Today, the House passed a Senate version of a bill that will provide emergency funding to address the crisis on the border, according to CNN. The vote came after disagreements about whether House Democrats should hold out to amend the bill.
The bill will provide $4.6 billion to the Trump administration to address the crisis. House progressives had argued that the bill should contain more protections for migrants, but they were shot down.
The amendment suggested by the House included health standards for migrant detention centers and a three-month limit for children held in intake centers. It also would have reduced funding for Immigration and Customs Enforcement.
House Speaker Nancy Pelosi ended up backing the Senate bill, despite the protests of her progressive colleagues. She argued that it was more responsible to provide funding quickly rather than wait and push for changes.
“The children come first. At the end of the day, we have to make sure that the resources needed to protect the children are available,” Pelosi wrote in a letter to her caucus on Thursday. “Therefore, we will not engage in the same disrespectful behavior that the Senate did in ignoring our priorities. In order to get resources to the children fastest, we will reluctantly pass the Senate bill.”
This is somewhat strange reasoning. Just yesterday, Pelosi was still saying that Democrats would not support the Senate version of the bill. Now, she’s arguing that Democrats need to do their duty by helping the Republicans pass a bill that will allow them to continue detaining children and families at the border, without any language that would change conditions for migrants.
After Pelosi’s announcement that she would support the bill, some progressives in Congress expressed strong disagreements. Rep. Veronica Escobar gave an emotional speech about the photo of a dead migrant father and daughter who drowned in the Rio Grande that was published by the Associated Press earlier this week.
“The photograph that all of us saw this week should tear all of us up,” said the congresswoman form Texas’ 16th Congressional District, which includes El Paso.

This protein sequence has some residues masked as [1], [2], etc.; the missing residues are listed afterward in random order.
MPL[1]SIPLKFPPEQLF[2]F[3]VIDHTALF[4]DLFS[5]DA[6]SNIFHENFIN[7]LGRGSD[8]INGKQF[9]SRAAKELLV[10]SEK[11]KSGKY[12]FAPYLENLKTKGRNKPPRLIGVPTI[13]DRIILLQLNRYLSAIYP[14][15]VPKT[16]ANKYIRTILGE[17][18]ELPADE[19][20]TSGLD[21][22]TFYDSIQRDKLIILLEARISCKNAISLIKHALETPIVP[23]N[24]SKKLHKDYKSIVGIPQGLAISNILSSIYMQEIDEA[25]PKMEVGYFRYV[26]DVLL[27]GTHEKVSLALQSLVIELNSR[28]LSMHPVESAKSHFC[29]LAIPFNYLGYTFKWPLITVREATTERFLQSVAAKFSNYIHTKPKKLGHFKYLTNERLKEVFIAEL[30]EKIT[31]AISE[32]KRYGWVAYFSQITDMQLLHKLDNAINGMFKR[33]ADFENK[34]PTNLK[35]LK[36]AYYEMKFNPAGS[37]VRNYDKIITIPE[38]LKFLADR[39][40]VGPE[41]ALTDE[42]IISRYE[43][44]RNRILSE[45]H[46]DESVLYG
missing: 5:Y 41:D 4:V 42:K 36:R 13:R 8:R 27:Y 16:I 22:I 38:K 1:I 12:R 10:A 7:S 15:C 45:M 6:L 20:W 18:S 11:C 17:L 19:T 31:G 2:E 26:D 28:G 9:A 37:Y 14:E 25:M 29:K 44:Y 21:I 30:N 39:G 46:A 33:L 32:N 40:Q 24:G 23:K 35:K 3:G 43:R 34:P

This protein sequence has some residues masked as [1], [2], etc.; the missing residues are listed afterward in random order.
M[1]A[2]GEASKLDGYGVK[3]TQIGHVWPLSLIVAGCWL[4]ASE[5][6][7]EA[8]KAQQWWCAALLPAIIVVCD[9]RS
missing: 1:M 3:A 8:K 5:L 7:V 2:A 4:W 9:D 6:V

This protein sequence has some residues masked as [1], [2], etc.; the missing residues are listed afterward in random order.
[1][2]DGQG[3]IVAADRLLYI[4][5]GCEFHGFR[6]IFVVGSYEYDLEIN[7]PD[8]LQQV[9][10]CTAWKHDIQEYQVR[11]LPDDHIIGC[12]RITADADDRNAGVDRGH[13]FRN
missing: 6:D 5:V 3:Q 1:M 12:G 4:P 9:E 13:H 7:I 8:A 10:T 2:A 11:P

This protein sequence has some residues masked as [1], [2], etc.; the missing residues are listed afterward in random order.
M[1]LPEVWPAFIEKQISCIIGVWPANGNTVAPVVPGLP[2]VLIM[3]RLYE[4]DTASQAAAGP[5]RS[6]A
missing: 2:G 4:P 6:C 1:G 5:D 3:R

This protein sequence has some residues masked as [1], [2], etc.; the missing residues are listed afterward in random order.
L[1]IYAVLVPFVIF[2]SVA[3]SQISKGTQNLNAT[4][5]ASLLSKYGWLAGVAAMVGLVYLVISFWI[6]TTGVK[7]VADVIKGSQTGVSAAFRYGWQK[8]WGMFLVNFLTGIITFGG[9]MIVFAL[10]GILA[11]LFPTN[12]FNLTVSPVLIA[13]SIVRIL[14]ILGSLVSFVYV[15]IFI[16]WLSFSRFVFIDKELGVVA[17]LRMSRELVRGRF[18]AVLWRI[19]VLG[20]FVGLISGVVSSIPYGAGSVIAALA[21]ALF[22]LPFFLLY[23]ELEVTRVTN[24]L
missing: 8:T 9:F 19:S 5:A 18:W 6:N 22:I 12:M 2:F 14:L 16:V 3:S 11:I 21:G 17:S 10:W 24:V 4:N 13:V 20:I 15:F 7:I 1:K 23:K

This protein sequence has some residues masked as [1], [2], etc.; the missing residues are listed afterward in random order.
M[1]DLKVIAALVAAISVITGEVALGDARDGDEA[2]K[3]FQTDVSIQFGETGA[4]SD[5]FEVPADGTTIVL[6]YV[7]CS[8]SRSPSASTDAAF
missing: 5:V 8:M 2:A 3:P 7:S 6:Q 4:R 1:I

“For those of us who are parents, to see a toddler with her little arms wrapped around the neck of her father,” Escobar said.
She added, “In their name, let us never forget their sacrifice and the sacrifice that so many parents make for the most vulnerable among us.”
The House then held a moment of silence for migrants who have died at the border.
Behind the scenes, moderates worked to undermine progressive efforts to pass an amended version of the bill.
The House unveiled an amendment to the $4.6 billion Senate bill late Wednesday, but Democratic moderates threatened to revolt and kill the latest border spending bill pushed by the House, according to two Democratic sources involved in the effort.
Behind the scenes, moderates were encouraging members of the Blue Dog and Problem Solvers caucuses to vote against a procedural vote that governed floor debate and force Pelosi to pass the bipartisan Senate bill, as the White House and Hill Republicans have been demanding.
The bill ended up passing 305-102, with 95 Democrats voting against it.
Vice President Mike Pence did apparently agree to some pretty weak compromises, according to Reuters.
In an apparent deal to help Pelosi win over support from Democrats insisting on such measures, U.S. Vice President Mike Pence agreed in a telephone conversation with Pelosi that lawmakers would be notified within 24 hours after the death of a child held in U.S. custody at the border, a source familiar with the conversation said.
Pence also agreed to a 90-day limit on how long children would be permitted to spend in a border intake facility.
No word on how those promises would be enforced.
Moderates argued that the bill’s passage will help fund humanitarian aid on the border, while progressives strongly disagreed.
“We cannot lead with a game of chicken,” Rep. Henry Cuellar of Texas told CNN.
“Listen, I don’t go visit the border. I live at the border. Those men and women who sometimes get demonized. That is wrong. Those are my neighbors and I have their backs,” he added
“I do not believe we should be throwing more money to ICE,” Rep. Alexandria Ocasio-Cortez told CNN. “My district is 50% immigrant. I have an obligation and responsibility to protect them. I believe what we should ideally be doing is passing a pure humanitarian bill to get money straight to the kids.”
Other progressives agreed with Ocasio-Cortez.
“Nobody in that room trusts this President. Nobody. So, we have to make sure this money is being used for the children,” Rep. Pramila Jayapal told CNN.